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DVD - Pura Vida Flying

by GW Meadows

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Pura Vida Flying

DVD - Pura Vida Flying

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Pura Vida Flying

by GW Meadows

Three pilots, one jungle, no rules...

Join Bo Hagewood, Kari Castle and the late, great, Chris Muller on their exploration of the untapped potential of Costa Rica.

Pura Vida is a laid-back road trip film following their adventures as they hang glide and paraglide around this Caribbean paradise.


Review by Lawrence Wallman

One of the most user-friendly of the new HG/PG videos (also accessible entertainment for friends and family members) is Pura Vida Flying, produced by Lone Palm Motion Pictures, written and directed by G. W. Meadows.

GW disposes us to make believe that Chris “International Man of Mystery” Muller invites HG/PG champ Kari (more endearing than mysterious) Castle and HG champ Bo (totally non-mysterious but endearing to All Heck and Back) Hagewood to join him on an impromptu holiday on the Pacific coast of Costa Rica for some relief from the winter doldrums. Chris phones Bo in the middle of the cold, dark, night; a clever resolving scene at the film’s end leaves you wishing that Mystery Man had phoned you too.

Each action chapter of the film is preceded by reflective individual commentary from screen-friendly Kari, Chris, and Bo. Kari’s personality shines and she decorates her excitement with some Down Under lingo (experienced OZ flyer that she is). All three have real “Down Home” personalities (and regional accents) so the viewer feels warm and comfortable in their presence. We share in their daily activities over three weeks.

Typically, they surf in the morning just outside the door of their rented beach-house. In the afternoon it’s paragliding or hang gliding, followed by sunset surfing. Or, create your own permutation on this theme, adding the following to the mix: kite surfing, sunset paramotoring on the beach, riding upon old-fashioned “shuttles” to launch, hiking, waterfall swimming, encountering fellow-hikers who shame us in their load-carrying capacity, dual HG aero-towing followed by dual HG spins to the beach, and more. In other words, it’s live-away adventure camp for outdoors enthusiasts, especially pilots.

There is an interchange of mentorship between the three who, naturally, manifest different levels of experience and skill in the wide variety of sport activities. For instance, Bo has more surfing experience (he’s “maybe slightly below average”); he shows them some smooth moves on the water (and rues that Kari, an extreme newbie, picks it up so quickly). Chris does exceptional aerobatic stuff on both wings throughout.

We share in the excitement of dramatic stunts like Chris “D-bagging” from the Dragonfly’s strut. D-bagging infuses a PG launch with something special: a vertical plummet is required to unfold the wing! Warning: sweaty palms may result from viewing him hanging in mid-air from the D-bag apparatus---especially as he’s done this only once before and it’s his FIRST wing pack! At the same time Bo is on HG tow attached to same plane!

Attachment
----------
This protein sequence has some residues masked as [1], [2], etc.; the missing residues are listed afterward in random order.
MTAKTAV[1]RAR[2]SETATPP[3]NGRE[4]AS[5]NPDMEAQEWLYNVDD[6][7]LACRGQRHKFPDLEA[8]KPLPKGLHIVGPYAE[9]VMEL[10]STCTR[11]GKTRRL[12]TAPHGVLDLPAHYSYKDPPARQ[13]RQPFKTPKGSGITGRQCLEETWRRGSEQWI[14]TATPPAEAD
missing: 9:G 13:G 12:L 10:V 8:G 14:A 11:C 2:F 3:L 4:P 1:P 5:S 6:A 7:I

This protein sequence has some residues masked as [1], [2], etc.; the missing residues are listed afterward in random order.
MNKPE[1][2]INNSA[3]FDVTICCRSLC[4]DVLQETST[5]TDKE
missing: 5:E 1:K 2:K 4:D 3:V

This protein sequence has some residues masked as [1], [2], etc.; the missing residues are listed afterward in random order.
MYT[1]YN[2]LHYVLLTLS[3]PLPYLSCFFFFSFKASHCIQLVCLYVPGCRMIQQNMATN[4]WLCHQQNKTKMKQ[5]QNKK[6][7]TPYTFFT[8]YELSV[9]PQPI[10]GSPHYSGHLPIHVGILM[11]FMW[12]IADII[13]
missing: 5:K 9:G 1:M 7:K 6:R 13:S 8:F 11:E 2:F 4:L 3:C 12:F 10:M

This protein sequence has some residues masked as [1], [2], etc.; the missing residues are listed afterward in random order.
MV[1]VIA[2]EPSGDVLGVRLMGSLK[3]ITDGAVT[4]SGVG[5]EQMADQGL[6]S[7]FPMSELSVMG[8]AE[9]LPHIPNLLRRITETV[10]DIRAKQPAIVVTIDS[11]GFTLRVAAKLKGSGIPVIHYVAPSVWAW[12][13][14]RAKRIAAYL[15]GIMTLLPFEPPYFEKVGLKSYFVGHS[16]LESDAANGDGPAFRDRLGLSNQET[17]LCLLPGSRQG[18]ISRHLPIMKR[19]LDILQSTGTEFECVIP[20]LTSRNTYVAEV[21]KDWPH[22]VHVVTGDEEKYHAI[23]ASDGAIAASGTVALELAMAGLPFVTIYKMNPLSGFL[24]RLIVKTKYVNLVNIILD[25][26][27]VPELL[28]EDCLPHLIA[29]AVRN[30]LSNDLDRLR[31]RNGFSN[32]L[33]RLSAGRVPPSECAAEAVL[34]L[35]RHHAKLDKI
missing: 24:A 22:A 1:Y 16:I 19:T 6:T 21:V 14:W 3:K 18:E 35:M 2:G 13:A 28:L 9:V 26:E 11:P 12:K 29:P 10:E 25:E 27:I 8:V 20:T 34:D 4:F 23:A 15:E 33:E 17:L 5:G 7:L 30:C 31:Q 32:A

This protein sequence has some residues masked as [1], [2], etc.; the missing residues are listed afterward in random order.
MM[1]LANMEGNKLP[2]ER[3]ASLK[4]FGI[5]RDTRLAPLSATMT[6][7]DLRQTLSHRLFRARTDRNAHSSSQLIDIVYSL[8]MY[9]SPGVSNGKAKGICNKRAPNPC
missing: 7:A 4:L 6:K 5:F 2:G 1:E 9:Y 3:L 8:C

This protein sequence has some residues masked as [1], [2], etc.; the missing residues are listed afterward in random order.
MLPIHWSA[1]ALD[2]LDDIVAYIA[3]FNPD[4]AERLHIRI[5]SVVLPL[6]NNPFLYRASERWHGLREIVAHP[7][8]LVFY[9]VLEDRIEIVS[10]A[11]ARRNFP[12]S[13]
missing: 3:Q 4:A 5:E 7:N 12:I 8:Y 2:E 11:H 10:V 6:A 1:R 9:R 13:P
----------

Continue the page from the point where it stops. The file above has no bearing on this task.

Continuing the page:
On the dual-tow, following Chris and Bo’s pin-off we see overhead footage of….a TRIO of aircraft spinning to the beach; it’s now Chris, Bo, and tow-pilot Rhett Radford, who flat-spins the Dragonfly for endless rounds and then follows up with a loop over the landing area! Watch for special footage of Rhett’s prowess, shot from a unique perspective.

Bo short-packed his Aeros Discus, owing to a 3-piece leading edge and 3-piece crossbar, into a surfboard bag for easy airplane transport.
Kari, Bo, and Chris fly their hang gliders smoothly and are obviously enjoying the spectacular scenery below (“glowing green”, says Kari), whether ridge soaring or thermalling over mountains. The cinematography (G. W. Meadows) and photography (Jeff O’Brien) is innovative, especially the circling shots of the three hang gliders, themselves turning and circling one another, enhancing the 3-dimensional fascination (like those models that portray planetary rotation and revolution about one another) of viewing flying objects, all immersed within a great musical cloud. Inspires!

There is a candid scene of the three pilots launching paragliders from a “challenging” hill-top with mixed results, showing us their pluck and determination (stubbornness?), especially Bo’s. Respect! Even the camera man joins the effort, and a laughing dog provides comic relief. Our compulsion to fly (and reluctance to hike down) does sometimes inspire the launch technique.

Pura Vida is Spanish for “Pure Life” but has particular resonance and extended meaning in Costa Rican--Tico--culture; you’ll understand the origin of the film’s title during a night scene out on the town.

The music, composed and selected by GW, contributes richly to the mood of this film. The bands Weszt and Fighting Gravity are featured, as well as compelling drum rhythms by Gabrielle Roth. Listen for GW’s soundtrack compositions; I particularly liked the tube-rider music behind the surfing footage, a nod to the Surfaris.

Other extras include a cameo appearance by a genuinely mysterious “facilitator”, David Glover, and a beach serenade by the crooner John Borton.

I thoroughly enjoyed my Pura Vida Flying holiday.

Lawrence (aka “Mister Goodlaunch”) is a biwingual pilot. He and his comely assistant, Mrs. Goodlaunch, run a very small school in Seattle, Goodlaunch Paragliding, You can critique this review by contacting him at

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